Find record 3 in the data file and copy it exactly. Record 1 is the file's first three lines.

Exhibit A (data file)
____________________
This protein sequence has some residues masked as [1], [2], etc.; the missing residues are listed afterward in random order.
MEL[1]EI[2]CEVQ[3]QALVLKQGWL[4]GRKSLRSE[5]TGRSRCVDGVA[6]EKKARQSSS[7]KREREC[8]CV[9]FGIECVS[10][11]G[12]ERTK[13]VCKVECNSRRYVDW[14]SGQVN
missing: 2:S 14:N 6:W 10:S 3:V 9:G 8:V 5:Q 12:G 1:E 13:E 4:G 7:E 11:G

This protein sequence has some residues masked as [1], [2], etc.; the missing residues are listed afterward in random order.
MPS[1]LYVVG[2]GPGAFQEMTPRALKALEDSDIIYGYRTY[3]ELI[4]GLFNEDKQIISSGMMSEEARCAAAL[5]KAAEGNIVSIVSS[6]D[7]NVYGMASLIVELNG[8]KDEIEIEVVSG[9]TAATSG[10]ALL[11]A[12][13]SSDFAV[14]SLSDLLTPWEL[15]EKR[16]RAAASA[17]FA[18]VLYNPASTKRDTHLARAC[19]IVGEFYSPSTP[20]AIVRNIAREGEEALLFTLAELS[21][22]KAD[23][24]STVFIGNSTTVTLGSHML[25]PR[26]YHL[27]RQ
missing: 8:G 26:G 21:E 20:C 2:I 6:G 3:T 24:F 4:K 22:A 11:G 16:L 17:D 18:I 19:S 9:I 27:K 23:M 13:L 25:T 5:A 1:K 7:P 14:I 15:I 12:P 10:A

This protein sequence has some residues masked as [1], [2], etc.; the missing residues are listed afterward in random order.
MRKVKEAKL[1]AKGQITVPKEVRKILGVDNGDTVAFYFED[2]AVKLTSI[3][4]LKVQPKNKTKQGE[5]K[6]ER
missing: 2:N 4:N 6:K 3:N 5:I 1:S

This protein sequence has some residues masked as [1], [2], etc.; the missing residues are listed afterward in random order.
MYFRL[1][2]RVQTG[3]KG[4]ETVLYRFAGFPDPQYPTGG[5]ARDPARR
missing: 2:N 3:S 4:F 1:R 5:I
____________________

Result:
This protein sequence has some residues masked as [1], [2], etc.; the missing residues are listed afterward in random order.
MRKVKEAKL[1]AKGQITVPKEVRKILGVDNGDTVAFYFED[2]AVKLTSI[3][4]LKVQPKNKTKQGE[5]K[6]ER
missing: 2:N 4:N 6:K 3:N 5:I 1:S